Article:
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When Unity College announced it will lease 42,703 square feet at the Pineland Farms campus in New Gloucester for its new Technical Institute for Environmental Professions, the deal was just one of a surge in leases at the bucolic business park.
Unity College's new space brings to 50,000 square feet the school leases on the 224-acre campus owned by October Corp., which is a nonprofit title-holding company of the Libra Foundation. Overall, October Corp. owns 5,000 acres, much of it leased to Pineland Farms, the farming business run by a separate nonprofit.
Unity is one of 17 lease transactions at Pineland since February 2020, totaling more than 75,260 square feet leased, according to Boulos Co., October Corp.'s leasing agent. The amount is more than double the 32,192 square feet in leases signed in the 12 months leading up to February 2020.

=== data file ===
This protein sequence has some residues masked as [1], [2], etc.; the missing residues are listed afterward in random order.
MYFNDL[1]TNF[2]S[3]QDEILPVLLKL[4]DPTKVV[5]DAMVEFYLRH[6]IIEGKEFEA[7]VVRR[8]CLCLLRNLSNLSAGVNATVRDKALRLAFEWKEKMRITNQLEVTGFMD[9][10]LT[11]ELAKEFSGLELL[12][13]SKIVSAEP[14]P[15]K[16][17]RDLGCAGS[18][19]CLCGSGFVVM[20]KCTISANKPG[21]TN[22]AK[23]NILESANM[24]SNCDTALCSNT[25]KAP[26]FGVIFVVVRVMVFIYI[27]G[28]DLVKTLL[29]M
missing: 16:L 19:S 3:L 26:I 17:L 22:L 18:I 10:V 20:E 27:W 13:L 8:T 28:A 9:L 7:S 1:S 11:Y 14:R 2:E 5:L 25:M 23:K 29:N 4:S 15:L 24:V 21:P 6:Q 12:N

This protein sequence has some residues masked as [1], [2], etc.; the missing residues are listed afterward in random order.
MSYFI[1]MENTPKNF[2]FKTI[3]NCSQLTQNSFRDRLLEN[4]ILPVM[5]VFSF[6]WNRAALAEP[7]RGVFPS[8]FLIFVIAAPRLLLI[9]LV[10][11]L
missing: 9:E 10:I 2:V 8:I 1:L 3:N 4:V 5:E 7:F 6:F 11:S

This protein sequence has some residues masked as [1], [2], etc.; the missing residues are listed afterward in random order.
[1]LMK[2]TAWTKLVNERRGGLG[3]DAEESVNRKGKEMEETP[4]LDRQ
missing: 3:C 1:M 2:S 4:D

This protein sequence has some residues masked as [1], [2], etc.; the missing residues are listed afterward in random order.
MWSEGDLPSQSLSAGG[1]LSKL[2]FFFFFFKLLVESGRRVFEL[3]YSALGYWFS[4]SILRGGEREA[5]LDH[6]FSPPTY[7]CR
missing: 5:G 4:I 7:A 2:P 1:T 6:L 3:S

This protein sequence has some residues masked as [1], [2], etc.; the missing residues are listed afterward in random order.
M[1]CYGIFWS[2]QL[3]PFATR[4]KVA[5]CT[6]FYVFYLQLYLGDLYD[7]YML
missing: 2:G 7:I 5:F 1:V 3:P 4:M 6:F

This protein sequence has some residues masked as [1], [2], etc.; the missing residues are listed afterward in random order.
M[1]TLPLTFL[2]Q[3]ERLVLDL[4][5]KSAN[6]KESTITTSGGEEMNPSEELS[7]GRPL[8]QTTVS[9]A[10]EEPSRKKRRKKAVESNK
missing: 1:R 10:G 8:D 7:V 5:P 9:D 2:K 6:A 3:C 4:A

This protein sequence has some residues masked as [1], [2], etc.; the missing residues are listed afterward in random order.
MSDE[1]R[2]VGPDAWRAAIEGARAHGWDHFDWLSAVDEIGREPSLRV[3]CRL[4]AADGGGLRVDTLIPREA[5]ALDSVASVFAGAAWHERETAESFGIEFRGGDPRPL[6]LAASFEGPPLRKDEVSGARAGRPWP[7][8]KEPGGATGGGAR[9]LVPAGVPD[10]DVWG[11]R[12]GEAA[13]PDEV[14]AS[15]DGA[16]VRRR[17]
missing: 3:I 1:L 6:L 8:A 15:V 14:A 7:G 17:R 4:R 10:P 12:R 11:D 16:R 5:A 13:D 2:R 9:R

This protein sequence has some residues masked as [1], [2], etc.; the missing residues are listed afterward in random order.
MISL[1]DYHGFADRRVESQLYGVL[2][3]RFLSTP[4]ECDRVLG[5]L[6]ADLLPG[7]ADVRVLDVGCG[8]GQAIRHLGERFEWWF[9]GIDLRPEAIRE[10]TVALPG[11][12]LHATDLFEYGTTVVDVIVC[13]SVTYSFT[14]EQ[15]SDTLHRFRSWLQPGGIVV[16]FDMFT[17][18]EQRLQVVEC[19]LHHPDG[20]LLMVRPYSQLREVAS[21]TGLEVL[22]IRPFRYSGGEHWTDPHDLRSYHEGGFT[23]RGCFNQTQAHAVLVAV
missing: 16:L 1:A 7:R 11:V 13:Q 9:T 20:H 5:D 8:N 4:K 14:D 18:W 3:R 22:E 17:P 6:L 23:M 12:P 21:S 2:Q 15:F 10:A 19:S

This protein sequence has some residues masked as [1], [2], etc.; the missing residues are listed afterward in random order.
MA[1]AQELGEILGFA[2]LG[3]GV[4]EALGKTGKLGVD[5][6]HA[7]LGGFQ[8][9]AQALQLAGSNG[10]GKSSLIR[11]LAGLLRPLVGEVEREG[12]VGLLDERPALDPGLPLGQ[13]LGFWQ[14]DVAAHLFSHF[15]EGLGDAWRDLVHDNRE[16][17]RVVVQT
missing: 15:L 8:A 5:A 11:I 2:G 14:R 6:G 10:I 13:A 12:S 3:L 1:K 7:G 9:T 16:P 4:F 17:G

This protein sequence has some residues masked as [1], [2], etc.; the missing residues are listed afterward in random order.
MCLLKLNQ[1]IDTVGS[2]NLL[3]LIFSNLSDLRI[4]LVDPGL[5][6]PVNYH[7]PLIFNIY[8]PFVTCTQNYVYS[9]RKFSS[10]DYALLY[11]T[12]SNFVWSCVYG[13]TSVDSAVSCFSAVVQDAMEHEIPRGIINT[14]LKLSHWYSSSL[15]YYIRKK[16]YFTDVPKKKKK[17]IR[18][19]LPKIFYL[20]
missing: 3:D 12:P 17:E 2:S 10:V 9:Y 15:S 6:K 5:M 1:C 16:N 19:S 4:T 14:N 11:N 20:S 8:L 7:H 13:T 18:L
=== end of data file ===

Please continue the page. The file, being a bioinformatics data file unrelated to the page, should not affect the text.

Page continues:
In just the last month or so, leases have been signed by Mologic Inc., North Star Planning LLC, Trans Fusion Logistics LLC and Anaphoric Marketing. And tenants aren't just limited to office space. Mainely Urns, which manufactures and sells funeral urns, in February leased 6,829 square feet of industrial space in Brunswick Hall. Boulos brokers on most of the leases are John Finegan and Drew Sigfridson.
The vacancy rate for the Class A office space is about 15%, Sigfridson said. The lease rates, $13.50 a square foot, are about 35% less than normal market rates in Portland. He said the space is particularly attractive for local companies and nonprofits.
Overall, the flurry of leases has a lot to do with changing trends in office space spurred by the pandemic, Sigfridson said. "It's really been through COVID that there has been a significant increase in activity."